Born in the city of Las Vegas on 2 May 1985, Kyle Thomas Busch was destined to become a household name in the NASCAR industry, following in the footsteps of his brother Kurt. With supportive parents, Kyle was given the opportunity to explore his passion for driving from the early age of thirteen. Now, aged 23, Kyle Busch took his NASCAR career to a new high, by winning on his home turf in Las Vegas on Sunday.
In his first Cup racing event at the Las Vegas Motor Speedway, Busch has to settle for a very disappointing 41st place finish. But on Sunday, he was ready to change past failures into tough, action packed and breathtaking victory. Before the race Kyle Busch, also referred to as the “Wild Thing”, prepared his fans for the race. He told the crowd that he would fall to the back and fight his way to first position, and he did not let his fans down.
The Las Vegas Motor Speedway was packed with spectators as Kyle Busch pulled into pole position with his brother behind him, waiting for the race to begin. It was not an easy 285 lap race, as Busch began to fight his way through the pack, forced to drop back due to changes made to his engine. The excitement built as Busch took the lead and lost it again with 57 laps remaining. Between late pit stops, caution laps and restarts, Busch clawed his way into the lead and held off the rest of the field by widening his gap between them. Passing the checkered flag was one of the proudest moments in his racing career. Not being able to contain his joy he commented to the press: “I didn’t know exactly what it would mean, but coming to the checkered flag, there were knots in my stomach. It’s bigger than winning the Daytona 500. I said it wasn’t going to be, but it is.”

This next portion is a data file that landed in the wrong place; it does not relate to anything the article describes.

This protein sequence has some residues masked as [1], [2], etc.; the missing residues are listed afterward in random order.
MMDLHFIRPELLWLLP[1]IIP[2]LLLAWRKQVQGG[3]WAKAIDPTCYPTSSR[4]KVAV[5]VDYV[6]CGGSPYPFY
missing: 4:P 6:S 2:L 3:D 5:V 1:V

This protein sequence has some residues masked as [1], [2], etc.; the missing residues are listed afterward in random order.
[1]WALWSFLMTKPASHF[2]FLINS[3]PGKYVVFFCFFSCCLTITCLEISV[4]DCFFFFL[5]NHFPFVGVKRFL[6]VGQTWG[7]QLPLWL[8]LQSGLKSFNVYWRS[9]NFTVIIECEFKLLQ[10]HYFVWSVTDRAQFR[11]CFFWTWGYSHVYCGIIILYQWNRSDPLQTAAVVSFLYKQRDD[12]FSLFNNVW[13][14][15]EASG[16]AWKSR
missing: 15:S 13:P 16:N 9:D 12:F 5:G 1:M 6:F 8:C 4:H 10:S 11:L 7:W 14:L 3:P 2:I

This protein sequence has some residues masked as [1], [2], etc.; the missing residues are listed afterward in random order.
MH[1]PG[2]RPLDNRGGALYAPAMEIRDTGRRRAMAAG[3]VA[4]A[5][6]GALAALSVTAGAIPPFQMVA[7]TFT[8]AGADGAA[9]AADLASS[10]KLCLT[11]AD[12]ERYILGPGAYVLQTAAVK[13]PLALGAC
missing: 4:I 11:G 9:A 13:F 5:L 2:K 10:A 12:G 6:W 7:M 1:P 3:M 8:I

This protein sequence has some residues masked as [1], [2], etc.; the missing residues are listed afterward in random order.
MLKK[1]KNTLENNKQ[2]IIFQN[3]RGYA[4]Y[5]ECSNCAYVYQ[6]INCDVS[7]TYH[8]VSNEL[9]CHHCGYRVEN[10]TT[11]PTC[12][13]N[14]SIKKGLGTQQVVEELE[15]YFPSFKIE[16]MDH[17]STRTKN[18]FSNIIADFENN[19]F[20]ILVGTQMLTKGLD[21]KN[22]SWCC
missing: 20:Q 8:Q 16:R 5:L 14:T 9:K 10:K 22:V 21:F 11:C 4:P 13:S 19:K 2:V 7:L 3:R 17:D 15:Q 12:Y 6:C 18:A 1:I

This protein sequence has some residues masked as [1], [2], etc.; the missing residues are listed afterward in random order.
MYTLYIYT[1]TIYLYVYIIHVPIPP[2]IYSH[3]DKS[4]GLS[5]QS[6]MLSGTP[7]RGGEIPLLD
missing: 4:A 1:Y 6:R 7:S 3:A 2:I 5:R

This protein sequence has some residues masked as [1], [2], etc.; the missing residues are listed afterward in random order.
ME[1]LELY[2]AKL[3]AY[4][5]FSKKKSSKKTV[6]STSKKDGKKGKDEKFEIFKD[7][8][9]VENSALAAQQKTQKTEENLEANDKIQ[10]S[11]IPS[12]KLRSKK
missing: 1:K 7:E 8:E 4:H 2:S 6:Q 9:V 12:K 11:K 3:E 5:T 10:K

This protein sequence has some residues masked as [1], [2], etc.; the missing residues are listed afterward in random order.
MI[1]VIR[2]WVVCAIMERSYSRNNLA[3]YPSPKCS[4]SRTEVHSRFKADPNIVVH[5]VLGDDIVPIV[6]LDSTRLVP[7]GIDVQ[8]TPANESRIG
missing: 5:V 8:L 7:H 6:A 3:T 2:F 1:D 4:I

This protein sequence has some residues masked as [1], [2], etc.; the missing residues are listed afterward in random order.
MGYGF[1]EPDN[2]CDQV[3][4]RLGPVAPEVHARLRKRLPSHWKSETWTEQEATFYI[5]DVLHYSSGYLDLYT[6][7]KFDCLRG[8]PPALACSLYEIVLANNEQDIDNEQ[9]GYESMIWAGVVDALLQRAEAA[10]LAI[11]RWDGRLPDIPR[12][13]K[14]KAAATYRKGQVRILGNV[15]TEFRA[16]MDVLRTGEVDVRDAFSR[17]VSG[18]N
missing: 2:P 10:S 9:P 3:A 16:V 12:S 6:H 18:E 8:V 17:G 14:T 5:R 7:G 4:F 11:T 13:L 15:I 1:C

Being able to overcome difficulties, realize dreams and achieve goals at such a young age, makes Kyle Busch a deserving winner and a phenomenal driver. No doubt that his racing career will only grow stronger in the future and that he will return to Las Vegas to try and recapture Sunday’s glory.